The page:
Friends say they left church because of its top-down organization and minimal emphasis on spiritual direction. How did we get into this situation? How can we get out of it?
Sadly, the scenario you described is is all too common. As a Texas Baptist who believes in shared leadership in Baptist life, I would encourage you to take this matter seriously and begin with an honest evaluation.
Perhaps you could start by asking a few questions: How are decisions made in our church? Does our church have an active committee structure? Is the membership involved in planning and executing ministries and projects? Are there avenues for members to be involved in creating and casting a vision for the church?
Creating a vision
Now ask these questions: Do we leave the role of creating and casting a vision to the staff of our church? Is our membership involved in the important role of managing our resources and selecting our leadership? Are we a well-informed congregation?
The answers to these questions can help determine how you respond to the complaints of those who left your membership. If you are able to affirm the membership actively participates in the work of the church, then perhaps the problem lies with those who left. Early in my ministry, a wise director of missions said, “Those who join your church angry with their previous pastor will, in time, leave your church angry with the pastor.”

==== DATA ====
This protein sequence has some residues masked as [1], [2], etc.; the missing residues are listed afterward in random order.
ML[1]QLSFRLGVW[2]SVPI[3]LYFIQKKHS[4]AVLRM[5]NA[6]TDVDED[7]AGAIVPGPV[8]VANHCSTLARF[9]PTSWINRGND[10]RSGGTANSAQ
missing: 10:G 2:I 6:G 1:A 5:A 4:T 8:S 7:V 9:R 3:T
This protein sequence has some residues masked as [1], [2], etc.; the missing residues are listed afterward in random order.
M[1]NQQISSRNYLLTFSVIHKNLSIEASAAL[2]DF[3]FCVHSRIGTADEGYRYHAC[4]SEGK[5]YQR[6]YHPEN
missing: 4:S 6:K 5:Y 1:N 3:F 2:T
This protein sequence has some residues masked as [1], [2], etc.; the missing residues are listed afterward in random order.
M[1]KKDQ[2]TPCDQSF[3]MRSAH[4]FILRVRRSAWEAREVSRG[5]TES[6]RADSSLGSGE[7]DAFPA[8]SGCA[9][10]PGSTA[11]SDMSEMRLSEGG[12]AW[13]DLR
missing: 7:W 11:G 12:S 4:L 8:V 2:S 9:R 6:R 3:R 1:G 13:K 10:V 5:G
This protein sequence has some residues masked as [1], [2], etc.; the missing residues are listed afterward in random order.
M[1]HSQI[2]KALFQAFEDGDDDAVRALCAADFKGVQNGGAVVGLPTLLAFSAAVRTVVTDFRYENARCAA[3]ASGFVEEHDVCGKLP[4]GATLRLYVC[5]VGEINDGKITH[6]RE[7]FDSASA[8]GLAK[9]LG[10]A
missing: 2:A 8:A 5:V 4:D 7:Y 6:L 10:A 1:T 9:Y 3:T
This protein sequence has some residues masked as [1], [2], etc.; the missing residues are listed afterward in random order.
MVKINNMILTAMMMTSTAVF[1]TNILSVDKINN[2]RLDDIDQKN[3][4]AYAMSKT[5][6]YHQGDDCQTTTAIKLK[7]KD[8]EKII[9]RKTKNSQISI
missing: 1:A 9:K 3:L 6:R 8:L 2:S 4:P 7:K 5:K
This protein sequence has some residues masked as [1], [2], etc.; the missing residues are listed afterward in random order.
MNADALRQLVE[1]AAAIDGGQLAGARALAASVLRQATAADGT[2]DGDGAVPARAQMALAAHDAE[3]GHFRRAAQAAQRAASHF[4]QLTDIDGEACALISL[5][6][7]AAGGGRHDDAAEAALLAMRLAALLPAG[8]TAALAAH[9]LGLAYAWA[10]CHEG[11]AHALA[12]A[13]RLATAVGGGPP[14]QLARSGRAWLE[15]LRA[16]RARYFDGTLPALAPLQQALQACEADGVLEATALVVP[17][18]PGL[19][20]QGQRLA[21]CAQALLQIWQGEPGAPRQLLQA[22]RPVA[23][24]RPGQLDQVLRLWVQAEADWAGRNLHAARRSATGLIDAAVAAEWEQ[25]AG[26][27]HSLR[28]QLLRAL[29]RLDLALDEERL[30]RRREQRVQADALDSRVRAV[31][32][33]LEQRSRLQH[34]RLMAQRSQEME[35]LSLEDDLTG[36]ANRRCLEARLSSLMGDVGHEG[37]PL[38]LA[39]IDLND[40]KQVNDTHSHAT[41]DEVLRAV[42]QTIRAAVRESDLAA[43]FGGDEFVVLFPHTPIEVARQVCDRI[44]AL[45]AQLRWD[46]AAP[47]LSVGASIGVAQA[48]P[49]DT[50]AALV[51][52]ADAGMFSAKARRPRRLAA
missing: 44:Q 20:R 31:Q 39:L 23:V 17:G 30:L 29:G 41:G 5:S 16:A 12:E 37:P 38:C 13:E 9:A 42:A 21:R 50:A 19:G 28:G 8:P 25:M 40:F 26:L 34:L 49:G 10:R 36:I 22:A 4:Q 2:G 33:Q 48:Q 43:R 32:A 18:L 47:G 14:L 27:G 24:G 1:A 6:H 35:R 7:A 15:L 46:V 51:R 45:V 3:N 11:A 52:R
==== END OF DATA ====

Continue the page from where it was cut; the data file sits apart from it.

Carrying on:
If, on the other hand, these questions caused you to recognize the direction of the church and its resources are managed by the staff or a few people who are unelected by the membership, it is time to have a conversation.
You have asked, “How did we get into this?” The answer is: Slowly. It is easy for the membership to fall into the habit of letting the staff take care of daily matters. Involvement requires time. Serving the church means time away from work, children’s activities and aging parents, and so we consent to “let the staff take care of things.” One thing leads to another, and pretty soon, the staff possesses the information and makes the decisions.
To change from a staff-led church or a church led by a few people, the membership needs to begin a series of difficult conversations. And these will be difficult. People seldom want to give up power.
Conversations should be conducted among the servant leaders of the church, the deacons. Insist that your church have a healthy and functioning committee process, members who are charged with various tasks and responsibilities. This process gives members a chance to invest in the process, to cast a vision, and the responsibility to see it through.
It can be painful when members leave the church. But if the church gives an honest self-evaluation, the future can be a blessing as members invest themselves in the work of the gospel.
Stacy Conner, pastor
First Baptist Church
If you have a comment about this column or wish to ask a question for a future column, contact Bill Tillman, consulting ethicist for “Right or Wrong?” at firstname.lastname@example.org.